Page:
Although such discussions have been phrased in terms of people, the actual empirical evidence cited has been about what has been happening over time in statistical categories — and that turns out to be the direct opposite of what has happened over time to flesh-and-blood human beings…. [I]n terms of people, the incomes of those particular taxpayers who were in the bottom 20 percent in income in 1996 rose 91 percent by 2005, while the incomes of those particular taxpeayers who were in the top 20 percent in 1996 rose by only 10 percent by 2005 — and those in the top 5 percent and top one percent actually declined. (p. 37)

The left’s systematic misunderstanding of economics rises to astounding heights on many other issues:

  • High interest rates — “immoral,” even though they reflect the risk of lending to borrowers who are likely to default.
  • Capitalism — “exploitative,” even though it has brought workers to much higher standards of living than under socialism and communism.
  • Competition — “chaotic,” because shallow thinkers cannot conceive of progress without central planning and control (though they are ready enough to concede man’s superior mental capacity to the chaotic thing known as evolution).
  • Government intervention — “essential and beneficial,” despite generations of evidence to the contrary (which is ignored by wishful thinkers on the left).
  • Business — “economically dominant,” despite the rise and fall of many a business empire, and the fact that business is at the mercy of consumers, not the other way around. (See “capitalism” and “competition.”)
  • Recessions and depressions — “the result of capitalist excesses,” even though — normal business cycles aside, government intervention (so cherished by the left) has caused or exacerbated several recessions (including the present one) and the Great Depression.

(In the foregoing list, I have violated the letter, but not the spirit, of Sowell’s commentary on economic subjects.)


The title of Chapter 5 is “Optional Reality in the Media and Academia.” The subtitle of the entire book could well have been “The Left and Optional Reality,” for in Chapter 5 and elsewhere Sowell exposes leftism and left-wing intellectuals as unconnected with reality. There is a preferred leftist version of the world — which changes from time to time and drags devoted leftists in its wake. From that preferred vision, leftists concoct their view of reality.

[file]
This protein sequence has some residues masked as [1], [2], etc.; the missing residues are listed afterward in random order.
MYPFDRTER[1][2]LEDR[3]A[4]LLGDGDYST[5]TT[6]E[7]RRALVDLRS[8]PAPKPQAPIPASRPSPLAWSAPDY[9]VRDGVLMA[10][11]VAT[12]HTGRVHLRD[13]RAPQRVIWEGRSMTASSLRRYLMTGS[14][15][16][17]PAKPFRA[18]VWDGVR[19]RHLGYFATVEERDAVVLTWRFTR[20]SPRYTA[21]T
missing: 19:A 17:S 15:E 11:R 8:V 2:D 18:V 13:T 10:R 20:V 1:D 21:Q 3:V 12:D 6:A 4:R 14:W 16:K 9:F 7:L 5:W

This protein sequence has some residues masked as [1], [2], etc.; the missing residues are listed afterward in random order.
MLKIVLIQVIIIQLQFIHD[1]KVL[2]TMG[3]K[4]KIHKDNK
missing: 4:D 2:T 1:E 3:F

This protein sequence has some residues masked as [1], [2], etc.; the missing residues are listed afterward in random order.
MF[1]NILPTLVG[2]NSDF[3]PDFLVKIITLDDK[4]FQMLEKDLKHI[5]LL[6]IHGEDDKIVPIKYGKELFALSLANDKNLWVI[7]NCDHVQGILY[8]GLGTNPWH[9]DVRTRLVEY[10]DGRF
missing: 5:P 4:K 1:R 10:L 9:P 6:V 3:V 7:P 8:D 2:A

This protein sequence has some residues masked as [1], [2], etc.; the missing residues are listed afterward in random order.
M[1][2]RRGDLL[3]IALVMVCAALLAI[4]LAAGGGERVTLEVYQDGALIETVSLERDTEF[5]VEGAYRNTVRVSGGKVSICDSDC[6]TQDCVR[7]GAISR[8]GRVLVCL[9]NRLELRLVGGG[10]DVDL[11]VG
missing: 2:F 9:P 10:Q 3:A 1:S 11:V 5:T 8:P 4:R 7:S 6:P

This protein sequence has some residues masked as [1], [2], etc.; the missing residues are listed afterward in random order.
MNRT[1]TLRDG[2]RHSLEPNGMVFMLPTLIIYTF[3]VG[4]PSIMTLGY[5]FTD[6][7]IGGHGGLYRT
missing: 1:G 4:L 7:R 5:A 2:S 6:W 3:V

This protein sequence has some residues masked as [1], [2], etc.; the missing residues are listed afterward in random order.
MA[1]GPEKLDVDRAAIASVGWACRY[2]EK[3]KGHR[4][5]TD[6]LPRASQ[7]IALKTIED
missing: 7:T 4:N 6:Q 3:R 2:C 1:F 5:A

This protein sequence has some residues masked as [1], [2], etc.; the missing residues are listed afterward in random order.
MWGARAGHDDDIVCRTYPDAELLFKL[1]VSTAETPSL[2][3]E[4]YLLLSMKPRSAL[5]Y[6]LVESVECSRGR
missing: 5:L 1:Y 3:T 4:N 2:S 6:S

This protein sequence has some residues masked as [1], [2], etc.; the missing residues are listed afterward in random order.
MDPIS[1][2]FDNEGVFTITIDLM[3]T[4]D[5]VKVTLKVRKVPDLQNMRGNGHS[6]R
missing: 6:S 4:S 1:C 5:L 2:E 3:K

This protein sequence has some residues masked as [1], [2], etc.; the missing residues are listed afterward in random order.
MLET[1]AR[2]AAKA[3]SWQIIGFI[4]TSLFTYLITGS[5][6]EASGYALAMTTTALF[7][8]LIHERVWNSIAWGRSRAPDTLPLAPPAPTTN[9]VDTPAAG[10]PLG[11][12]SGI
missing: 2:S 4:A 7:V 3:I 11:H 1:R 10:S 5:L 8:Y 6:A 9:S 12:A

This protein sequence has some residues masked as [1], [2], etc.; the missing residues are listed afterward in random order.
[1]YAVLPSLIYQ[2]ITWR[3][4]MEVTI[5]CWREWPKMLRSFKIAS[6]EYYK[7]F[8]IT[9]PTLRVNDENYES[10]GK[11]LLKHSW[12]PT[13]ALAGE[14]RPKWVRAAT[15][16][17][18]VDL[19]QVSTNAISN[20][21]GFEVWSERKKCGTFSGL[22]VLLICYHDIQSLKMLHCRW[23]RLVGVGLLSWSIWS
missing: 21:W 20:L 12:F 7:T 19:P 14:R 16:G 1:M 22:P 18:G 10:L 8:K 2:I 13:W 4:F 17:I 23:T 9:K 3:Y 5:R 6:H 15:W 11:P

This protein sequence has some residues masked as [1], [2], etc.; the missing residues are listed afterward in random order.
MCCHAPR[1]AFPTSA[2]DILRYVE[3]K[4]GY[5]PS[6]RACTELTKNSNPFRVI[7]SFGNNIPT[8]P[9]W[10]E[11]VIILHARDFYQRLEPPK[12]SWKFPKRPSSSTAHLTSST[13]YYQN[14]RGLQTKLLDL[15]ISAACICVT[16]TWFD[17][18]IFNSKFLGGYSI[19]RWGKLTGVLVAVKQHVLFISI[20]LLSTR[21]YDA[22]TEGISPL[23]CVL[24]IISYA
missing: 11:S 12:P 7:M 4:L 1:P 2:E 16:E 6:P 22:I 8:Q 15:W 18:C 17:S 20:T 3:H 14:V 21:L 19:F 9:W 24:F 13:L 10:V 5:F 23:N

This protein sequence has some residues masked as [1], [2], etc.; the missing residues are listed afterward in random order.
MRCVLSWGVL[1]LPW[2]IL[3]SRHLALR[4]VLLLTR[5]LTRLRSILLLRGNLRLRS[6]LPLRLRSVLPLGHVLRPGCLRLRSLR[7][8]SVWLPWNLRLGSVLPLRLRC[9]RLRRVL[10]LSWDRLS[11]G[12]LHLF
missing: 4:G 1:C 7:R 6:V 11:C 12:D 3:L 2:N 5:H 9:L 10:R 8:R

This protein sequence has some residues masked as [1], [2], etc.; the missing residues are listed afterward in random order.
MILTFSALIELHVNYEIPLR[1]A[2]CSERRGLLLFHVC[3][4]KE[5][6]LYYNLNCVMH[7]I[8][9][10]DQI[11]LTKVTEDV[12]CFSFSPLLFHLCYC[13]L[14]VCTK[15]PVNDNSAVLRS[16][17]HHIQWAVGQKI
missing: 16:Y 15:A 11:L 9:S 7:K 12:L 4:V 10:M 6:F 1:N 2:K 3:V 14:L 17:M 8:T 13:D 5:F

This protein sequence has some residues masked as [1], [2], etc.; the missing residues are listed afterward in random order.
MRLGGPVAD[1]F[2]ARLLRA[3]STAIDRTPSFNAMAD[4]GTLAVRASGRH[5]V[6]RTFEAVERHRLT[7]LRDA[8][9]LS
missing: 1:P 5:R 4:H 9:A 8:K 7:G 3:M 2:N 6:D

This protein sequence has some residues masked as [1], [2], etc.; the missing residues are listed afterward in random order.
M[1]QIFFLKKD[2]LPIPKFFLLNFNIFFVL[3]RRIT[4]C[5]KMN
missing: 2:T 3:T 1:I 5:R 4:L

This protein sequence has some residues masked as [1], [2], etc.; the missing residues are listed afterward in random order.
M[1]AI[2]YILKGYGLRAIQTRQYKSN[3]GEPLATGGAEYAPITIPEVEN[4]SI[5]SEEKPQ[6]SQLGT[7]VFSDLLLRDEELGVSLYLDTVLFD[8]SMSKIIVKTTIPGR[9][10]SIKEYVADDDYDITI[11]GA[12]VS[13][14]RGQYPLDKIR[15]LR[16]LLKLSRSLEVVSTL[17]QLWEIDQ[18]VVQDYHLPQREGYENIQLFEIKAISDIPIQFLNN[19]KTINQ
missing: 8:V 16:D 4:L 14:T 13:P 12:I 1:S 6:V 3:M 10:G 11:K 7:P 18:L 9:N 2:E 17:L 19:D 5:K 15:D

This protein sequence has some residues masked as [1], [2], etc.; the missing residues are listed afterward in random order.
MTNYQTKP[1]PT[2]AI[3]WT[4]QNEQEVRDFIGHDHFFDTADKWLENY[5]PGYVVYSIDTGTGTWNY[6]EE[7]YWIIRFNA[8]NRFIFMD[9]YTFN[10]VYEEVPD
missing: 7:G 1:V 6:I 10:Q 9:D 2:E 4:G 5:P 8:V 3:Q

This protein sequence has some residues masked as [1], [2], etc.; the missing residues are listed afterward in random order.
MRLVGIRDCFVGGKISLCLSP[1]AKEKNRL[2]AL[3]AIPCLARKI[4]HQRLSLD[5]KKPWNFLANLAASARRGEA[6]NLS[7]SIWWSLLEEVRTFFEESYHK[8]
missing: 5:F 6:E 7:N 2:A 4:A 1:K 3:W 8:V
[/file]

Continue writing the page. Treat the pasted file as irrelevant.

As Sowell reminds us in Chapter 5, the left’s concocted view of reality has included:

  • air-brushing the brutality of totalitarian regimes then being held up as leftist ideals (e.g. the USSR, Communist China, Cuba)
  • suppressing data that would show affirmative action to be counterproductive
  • depicting gun ownership as an unmitigated evil
  • trying to pin poverty among blacks on “racism,” when it predominates among the families of single, black mothers who have been lured into a cycle of dependency on welfare
  • portraying homosexuals as “victims,” except when they happen to be priest of the despised Catholic religion
  • giving publicity and credibility to trumped-up charges of rape and arson, when the victims are black or the alleged perpetrators are “privileged” whites
  • exaggerating the incidence of poverty in the United States
  • demonizing the left’s enemies by attributing to them evil deeds that they didn’t commit
  • coining euphemisms to promote pet causes (e.g., bums as homeless persons, swamps as wetlands, trolleys as light rail, liberalism as progressivism)
  • justifying all of the foregoing (and more) on the ground that truth is subjective
  • portraying Americans as barbaric, in the face of true barbarism among cultures currently in favor with leftists
  • exaggerating the importance of isolated events, for the sake of promoting the left’s agenda, while ignoring the great advances that have resulted from the hum-drum, daily work of millions of “average” Americans.

The point of all of this deception and self-deception is simple and straightforward: it is to make the case (first to oneself and then to the public) for the left’s vision of how the world should be run. In the left’s Alice-in-Wonderland world of reality, the vision precedes and shapes the facts, not the other way around.